The Telegraph
Since 1st March, 1999
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Panic stalls pension

New Delhi, March 23: Patents on course, pension on hold.

The pension bill that seeks to link a part of returns to market forces has been put on hold the day the patents legislation was passed by Parliament with the help of the Left.

The whiff of a give-and-take hung heavy in the air but the Left insisted that a question mark over the survival of the government ' the first such scare since the Congress-led coalition came to power ' had forced the retreat on the pension bill.

The controversial legislation, which would have opened the doors for private players to the pension sector and allowed them to invest a part of the funds in the stock market, was today referred to a standing committee of MPs.

The finance ministry was keen to push ahead with the legislation but coalition managers were unwilling to take chances as it is a money bill. If a money bill is defeated, a government has little option but to resign.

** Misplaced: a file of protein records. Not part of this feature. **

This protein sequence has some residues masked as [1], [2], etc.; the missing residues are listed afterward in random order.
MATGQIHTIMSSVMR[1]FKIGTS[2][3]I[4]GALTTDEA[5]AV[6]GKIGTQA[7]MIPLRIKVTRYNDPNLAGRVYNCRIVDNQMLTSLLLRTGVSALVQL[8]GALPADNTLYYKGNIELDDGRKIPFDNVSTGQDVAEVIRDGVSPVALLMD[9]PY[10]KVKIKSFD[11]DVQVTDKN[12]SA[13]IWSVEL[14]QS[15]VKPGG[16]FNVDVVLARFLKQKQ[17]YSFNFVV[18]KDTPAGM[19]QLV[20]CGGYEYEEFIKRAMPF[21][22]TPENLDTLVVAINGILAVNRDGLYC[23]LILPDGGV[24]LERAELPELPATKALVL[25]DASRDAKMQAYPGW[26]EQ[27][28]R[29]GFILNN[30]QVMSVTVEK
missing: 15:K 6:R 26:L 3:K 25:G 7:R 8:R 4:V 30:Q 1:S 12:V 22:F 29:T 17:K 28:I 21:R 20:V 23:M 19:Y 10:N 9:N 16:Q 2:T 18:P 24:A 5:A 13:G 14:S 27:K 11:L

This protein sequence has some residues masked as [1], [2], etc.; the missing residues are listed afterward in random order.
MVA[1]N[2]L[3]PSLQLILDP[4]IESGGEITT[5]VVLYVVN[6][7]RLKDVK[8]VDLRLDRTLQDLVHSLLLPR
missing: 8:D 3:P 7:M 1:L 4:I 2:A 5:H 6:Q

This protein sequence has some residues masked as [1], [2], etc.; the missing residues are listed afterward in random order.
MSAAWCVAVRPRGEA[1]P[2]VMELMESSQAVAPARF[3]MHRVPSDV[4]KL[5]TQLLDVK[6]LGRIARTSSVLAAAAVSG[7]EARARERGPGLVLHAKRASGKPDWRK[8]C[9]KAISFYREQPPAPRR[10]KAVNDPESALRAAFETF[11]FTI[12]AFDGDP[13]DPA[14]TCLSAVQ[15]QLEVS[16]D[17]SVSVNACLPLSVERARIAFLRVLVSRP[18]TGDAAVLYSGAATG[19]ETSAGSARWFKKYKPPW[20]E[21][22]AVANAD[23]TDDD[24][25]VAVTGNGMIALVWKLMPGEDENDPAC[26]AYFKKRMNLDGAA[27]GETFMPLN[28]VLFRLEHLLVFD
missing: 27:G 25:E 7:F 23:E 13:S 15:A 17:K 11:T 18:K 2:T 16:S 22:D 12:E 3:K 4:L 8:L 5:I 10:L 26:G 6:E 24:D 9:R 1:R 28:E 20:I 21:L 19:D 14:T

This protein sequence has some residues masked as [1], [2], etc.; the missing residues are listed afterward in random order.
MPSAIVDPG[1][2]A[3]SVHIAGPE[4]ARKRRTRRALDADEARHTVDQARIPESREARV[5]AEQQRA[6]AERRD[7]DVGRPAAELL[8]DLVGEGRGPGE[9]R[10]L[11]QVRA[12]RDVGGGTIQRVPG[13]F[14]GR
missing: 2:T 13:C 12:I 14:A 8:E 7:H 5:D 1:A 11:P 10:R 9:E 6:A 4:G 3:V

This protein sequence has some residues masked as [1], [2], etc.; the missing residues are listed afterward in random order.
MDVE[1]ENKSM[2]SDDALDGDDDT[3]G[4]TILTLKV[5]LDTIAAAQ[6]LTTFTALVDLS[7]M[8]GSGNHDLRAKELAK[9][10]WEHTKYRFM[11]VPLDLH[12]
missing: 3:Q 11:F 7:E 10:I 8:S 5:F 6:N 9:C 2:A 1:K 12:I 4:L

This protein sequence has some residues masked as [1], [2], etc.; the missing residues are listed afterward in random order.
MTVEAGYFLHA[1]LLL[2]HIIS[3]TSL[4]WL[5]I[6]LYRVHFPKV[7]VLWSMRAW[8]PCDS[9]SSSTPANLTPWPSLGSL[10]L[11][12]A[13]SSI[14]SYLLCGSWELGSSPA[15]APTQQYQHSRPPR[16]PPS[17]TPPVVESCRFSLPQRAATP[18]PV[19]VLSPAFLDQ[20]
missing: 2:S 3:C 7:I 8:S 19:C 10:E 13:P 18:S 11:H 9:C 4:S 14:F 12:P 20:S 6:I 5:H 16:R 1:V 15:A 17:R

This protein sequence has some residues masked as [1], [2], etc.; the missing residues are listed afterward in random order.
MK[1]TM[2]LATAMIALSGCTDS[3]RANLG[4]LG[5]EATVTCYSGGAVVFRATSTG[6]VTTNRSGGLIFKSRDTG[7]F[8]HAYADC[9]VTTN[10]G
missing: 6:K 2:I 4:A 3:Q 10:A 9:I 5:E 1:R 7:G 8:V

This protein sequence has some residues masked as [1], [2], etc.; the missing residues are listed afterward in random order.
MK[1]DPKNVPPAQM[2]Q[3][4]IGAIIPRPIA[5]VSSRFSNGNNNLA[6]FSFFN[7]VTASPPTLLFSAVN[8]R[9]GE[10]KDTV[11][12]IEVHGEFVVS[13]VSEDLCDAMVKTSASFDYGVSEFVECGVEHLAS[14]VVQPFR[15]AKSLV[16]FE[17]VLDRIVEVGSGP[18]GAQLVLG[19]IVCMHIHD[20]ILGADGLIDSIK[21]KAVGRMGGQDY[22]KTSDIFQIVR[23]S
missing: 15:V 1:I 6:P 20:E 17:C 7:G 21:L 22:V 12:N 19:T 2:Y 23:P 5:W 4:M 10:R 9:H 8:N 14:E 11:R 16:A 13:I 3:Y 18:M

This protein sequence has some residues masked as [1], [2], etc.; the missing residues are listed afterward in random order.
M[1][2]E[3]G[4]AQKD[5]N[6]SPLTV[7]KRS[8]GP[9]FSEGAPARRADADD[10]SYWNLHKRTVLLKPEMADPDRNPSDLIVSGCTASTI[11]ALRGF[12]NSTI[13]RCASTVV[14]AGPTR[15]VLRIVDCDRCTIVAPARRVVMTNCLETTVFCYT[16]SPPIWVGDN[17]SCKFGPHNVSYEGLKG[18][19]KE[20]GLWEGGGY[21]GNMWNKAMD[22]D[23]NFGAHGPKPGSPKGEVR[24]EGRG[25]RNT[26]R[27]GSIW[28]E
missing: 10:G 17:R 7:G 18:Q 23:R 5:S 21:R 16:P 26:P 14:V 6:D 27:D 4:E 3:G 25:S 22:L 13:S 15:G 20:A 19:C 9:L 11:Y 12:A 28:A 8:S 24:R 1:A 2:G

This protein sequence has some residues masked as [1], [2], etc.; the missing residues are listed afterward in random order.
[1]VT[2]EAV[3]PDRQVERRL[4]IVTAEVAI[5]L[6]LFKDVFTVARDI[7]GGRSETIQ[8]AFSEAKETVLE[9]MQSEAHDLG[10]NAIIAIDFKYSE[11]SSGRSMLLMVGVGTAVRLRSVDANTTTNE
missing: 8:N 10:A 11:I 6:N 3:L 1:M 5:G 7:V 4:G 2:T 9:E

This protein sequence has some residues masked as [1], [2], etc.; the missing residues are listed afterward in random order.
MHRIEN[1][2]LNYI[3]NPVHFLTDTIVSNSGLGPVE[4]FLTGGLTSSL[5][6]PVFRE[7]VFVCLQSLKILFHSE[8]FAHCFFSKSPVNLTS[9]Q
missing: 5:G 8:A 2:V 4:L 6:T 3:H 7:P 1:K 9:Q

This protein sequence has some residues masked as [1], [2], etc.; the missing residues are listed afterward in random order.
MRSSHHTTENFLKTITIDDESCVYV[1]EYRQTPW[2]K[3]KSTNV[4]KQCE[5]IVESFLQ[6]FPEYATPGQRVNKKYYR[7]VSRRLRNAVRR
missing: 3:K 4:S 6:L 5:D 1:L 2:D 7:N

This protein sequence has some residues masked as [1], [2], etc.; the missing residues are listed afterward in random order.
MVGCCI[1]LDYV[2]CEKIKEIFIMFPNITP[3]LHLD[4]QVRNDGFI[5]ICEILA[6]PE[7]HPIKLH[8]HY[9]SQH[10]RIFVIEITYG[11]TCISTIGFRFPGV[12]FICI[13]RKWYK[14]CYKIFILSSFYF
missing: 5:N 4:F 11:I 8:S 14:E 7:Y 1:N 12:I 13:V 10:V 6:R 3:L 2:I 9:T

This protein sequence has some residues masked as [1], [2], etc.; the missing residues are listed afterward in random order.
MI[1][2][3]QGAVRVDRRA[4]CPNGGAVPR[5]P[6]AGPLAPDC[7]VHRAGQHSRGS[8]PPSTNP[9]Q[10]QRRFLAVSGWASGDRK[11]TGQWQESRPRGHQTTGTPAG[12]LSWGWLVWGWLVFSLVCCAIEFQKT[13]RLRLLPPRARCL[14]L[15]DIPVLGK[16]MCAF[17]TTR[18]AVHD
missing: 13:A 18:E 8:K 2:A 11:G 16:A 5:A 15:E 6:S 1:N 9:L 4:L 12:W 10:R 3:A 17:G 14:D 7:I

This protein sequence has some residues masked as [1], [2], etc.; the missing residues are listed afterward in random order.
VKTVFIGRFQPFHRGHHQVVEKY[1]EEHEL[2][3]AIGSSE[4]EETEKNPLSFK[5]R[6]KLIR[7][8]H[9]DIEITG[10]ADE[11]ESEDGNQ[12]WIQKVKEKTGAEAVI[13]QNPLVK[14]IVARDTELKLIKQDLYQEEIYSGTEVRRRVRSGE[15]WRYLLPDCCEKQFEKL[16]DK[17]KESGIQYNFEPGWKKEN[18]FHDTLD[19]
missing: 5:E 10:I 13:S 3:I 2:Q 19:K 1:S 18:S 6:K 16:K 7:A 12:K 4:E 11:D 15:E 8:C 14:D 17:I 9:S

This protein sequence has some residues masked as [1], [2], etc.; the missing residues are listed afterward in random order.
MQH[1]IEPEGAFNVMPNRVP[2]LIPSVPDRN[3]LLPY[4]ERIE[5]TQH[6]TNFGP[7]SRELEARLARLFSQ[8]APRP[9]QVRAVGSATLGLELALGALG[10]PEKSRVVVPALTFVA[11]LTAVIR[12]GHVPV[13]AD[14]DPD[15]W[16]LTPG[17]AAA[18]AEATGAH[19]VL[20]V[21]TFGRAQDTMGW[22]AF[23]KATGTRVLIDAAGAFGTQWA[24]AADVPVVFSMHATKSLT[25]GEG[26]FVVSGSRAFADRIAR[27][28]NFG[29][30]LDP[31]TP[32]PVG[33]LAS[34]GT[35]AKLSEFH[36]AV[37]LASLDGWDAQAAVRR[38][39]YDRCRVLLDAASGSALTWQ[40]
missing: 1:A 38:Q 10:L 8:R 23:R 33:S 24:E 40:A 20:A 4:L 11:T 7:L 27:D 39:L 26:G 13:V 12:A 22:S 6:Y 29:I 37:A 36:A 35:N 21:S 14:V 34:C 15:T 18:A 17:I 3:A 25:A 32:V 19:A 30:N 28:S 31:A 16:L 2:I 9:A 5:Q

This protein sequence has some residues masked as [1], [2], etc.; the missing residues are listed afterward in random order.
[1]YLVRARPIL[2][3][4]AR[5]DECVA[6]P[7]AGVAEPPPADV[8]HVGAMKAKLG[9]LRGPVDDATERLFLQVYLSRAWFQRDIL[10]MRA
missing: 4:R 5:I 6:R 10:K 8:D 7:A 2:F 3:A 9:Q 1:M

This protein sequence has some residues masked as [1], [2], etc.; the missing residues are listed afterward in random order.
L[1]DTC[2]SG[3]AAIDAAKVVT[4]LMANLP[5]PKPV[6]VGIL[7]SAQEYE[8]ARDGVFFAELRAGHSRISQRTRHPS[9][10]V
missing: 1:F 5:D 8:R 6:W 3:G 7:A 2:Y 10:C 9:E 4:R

Had the Left carried out its threat to vote against the government, the bill would not only have bombed but also brought the government down.

The handover to the standing committee means the Pension Fund Regulatory and Development Authority Bill cannot be passed before April 8, the day when the ordinance concerned lapses.

The expiry will not affect the new pension scheme, where employees have to contribute a defined portion of the salary, but the segment will stay closed to the private sector.

The decision to postpone the pension bill came a day after the Left backed the government on the patents amendment bill in the Lok Sabha. The bill cleared the full Parliament test today with the Rajya Sabha passing it.

Shifting from the initial blanket opposition, the Left agreed to support the patents bill after the government incorporated several amendments.

'But there was no possibility of any negotiation on the pension bill. We told the government we will vote against the bill,' said CPM politburo member Prakash Karat.

This is the first time in this coalition's life that the Left was ready to put the government's fate at risk. The Left had accepted a request by defence minister Pranab Mukherjee not to move cut motions on any budget proposal.

The tough stand on pension reflects the Left's eagerness ' the CPM congress is beginning on April 6 ' to send a signal to the rank and file that it is not dancing to the tune of the government on all issues.

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